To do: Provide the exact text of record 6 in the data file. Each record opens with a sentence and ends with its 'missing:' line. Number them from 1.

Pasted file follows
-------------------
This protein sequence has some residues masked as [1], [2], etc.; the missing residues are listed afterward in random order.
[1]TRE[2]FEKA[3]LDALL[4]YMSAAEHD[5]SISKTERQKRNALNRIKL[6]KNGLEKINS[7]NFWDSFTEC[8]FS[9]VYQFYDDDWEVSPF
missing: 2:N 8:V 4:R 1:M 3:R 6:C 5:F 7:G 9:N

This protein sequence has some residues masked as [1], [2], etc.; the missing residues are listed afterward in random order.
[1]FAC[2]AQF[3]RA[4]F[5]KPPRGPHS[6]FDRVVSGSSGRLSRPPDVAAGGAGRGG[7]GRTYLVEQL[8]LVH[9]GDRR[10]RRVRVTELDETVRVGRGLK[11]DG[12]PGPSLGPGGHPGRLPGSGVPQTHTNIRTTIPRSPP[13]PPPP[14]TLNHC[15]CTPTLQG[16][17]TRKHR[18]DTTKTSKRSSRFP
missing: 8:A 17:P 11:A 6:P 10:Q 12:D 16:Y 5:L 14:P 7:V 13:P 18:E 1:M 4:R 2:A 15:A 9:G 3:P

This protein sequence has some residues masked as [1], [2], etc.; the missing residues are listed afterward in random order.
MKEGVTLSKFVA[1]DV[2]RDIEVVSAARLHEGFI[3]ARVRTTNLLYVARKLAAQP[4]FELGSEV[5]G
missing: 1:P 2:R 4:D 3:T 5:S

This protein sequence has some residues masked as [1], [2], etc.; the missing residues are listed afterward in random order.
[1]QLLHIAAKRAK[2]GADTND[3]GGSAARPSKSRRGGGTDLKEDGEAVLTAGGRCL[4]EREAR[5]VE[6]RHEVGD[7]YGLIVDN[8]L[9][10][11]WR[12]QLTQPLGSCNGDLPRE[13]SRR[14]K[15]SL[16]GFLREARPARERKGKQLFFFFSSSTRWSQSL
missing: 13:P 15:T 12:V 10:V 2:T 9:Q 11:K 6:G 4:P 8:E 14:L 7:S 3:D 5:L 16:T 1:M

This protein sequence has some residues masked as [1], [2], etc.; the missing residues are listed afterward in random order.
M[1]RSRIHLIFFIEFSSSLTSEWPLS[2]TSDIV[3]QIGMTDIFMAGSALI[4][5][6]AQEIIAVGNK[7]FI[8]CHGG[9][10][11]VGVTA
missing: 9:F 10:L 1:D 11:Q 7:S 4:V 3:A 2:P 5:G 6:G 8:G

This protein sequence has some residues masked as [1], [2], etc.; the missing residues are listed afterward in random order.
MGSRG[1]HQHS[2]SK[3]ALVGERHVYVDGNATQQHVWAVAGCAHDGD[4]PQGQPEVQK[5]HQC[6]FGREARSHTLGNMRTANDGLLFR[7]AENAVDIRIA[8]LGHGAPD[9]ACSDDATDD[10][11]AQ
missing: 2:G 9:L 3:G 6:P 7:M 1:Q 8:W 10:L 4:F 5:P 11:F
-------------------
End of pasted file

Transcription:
This protein sequence has some residues masked as [1], [2], etc.; the missing residues are listed afterward in random order.
MGSRG[1]HQHS[2]SK[3]ALVGERHVYVDGNATQQHVWAVAGCAHDGD[4]PQGQPEVQK[5]HQC[6]FGREARSHTLGNMRTANDGLLFR[7]AENAVDIRIA[8]LGHGAPD[9]ACSDDATDD[10][11]AQ
missing: 2:G 9:L 3:G 6:P 7:M 1:Q 8:W 10:L 4:F 5:P 11:F